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Title: Evaluation of a novel intradermal delivery system for the treatment of pressure ulcers
Author: Omolu, A. M. N.
ISNI:       0000 0004 7228 8971
Awarding Body: UCL (University College London)
Current Institution: University College London (University of London)
Date of Award: 2018
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Background: Pressure ulcers, a form of chronic wound, represent a significant health and resource burden in elderly and immobilised patient populations. Pressure ulcers have been shown to exhibit high matrix metalloproteinase (MMP) activity which prevents normal wound healing and doxycycline, as an MMP inhibitor, offers a potential novel treatment. Intradermal delivery of doxycycline could help treat the earliest stages of wound development and prevent further wound progression. The skin, however, has a natural barrier function which prevents the diffusion of large exogenous molecules. Microneedle rollers offer a minimally invasive technique to transiently permeabilise the skin, creating microscopic pores that act as conduits for doxycycline diffusion. / Methods: The research described in this thesis focusses on the repurposing of existing microneedle rollers for the intradermal delivery of doxycycline as a pressure ulcer treatment. Firstly, the effect of microneedle length and application method on micropore formation and rate of drug permeation was investigated using the recently-launched artificial membrane Strat-MTM and compared with excised biological tissue. Next, the biological effects of doxycycline and its transmembrane delivery were modelled in a dermal tissue equivalent (DTE) model, formed from collagen and dermal fibroblasts, by assessing changes DTE contractile behaviour and matrix metalloproteinase (MMP) activity. This simplified in vitro model was further developed to better emulate the pressure ulcer microenvironment by introducing: (i) mechanical loading using a bespoke metal weight, (ii) glucose deprivation through the use of glucose-free media, and (iii) inflammatory cells, specifically macrophages, through co-culture. Investigations progressed to a preliminary in vivo surgical wound model using compression by magnets to determine the biological effects of pressure in a whole organism. This pre-existing model was established in our lab for future investigations of microneedle-mediated doxycycline delivery. Finally, the repurposing of the existing non-invasive imaging technology optical coherence tomography (OCT) for pressure ulcer evaluation was explored in an observational clinical audit. / Results: The results demonstrate that microneedle rollers significantly enhance the transmembrane delivery of doxycycline with significant effect on tissue-equivalent contraction and MMP activity. Results from the pressure ulcer models corroborate previous findings that the pressure ulcer microenvironment augments MMP activity. Lastly, OCT is shown to detect subsurface biomarkers of skin in the earliest stages of pressure ulcer development, most suitable for treatment with doxycycline.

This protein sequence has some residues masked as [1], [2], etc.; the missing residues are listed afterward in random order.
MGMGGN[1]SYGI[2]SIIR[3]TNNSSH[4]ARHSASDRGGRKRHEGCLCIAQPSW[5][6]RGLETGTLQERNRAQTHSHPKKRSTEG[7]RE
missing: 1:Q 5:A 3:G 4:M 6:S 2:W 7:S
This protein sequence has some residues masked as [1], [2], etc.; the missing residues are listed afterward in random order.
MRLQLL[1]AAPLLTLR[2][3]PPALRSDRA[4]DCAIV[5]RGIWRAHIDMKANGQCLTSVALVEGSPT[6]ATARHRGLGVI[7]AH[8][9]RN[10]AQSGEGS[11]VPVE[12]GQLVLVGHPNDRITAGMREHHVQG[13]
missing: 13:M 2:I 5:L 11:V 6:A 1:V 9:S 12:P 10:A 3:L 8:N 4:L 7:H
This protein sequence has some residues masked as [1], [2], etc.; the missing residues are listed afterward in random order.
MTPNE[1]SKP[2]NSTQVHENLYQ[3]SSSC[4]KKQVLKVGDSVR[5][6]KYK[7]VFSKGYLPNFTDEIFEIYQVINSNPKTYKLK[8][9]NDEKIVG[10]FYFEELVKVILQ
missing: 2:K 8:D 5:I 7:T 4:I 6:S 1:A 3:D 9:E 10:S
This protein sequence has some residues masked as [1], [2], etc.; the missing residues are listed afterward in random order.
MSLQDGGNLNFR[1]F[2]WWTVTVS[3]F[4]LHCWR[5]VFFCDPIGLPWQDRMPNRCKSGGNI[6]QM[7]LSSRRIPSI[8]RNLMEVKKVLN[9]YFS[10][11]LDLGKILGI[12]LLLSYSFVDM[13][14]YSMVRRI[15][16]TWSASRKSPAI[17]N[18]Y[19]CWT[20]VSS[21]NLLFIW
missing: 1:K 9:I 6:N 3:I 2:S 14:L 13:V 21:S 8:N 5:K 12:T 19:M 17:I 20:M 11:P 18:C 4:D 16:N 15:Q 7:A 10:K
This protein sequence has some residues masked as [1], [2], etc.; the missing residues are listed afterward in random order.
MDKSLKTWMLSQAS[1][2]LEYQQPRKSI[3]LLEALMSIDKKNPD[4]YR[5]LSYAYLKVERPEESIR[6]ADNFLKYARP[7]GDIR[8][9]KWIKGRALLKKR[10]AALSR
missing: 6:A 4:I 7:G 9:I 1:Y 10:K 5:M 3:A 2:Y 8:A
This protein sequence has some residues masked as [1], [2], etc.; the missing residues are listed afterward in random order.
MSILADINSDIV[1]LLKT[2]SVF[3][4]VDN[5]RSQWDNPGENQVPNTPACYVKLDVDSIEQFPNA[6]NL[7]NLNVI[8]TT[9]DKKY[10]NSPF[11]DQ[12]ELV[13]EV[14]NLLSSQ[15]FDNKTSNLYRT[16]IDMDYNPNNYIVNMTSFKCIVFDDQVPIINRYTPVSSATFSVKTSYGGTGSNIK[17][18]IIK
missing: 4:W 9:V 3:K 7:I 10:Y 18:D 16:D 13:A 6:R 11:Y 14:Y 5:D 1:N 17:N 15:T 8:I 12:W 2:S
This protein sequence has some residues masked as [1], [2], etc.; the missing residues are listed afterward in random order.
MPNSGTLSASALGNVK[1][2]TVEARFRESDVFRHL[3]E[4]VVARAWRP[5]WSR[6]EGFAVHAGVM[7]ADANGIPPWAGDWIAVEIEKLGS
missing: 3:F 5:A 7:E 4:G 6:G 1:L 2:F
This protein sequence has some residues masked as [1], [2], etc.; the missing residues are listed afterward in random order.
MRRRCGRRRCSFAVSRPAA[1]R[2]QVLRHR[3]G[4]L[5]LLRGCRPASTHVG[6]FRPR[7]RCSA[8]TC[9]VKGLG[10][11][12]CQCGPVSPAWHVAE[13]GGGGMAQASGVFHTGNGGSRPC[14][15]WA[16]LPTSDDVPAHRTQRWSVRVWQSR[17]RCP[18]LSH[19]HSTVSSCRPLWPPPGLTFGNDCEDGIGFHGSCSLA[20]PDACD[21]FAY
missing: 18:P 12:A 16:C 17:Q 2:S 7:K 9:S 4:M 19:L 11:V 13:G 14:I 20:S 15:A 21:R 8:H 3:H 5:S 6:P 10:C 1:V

Supervisor: Not available Sponsor: Not available
Qualification Name: Thesis (Ph.D.) Qualification Level: Doctoral
EThOS ID:  DOI: Not available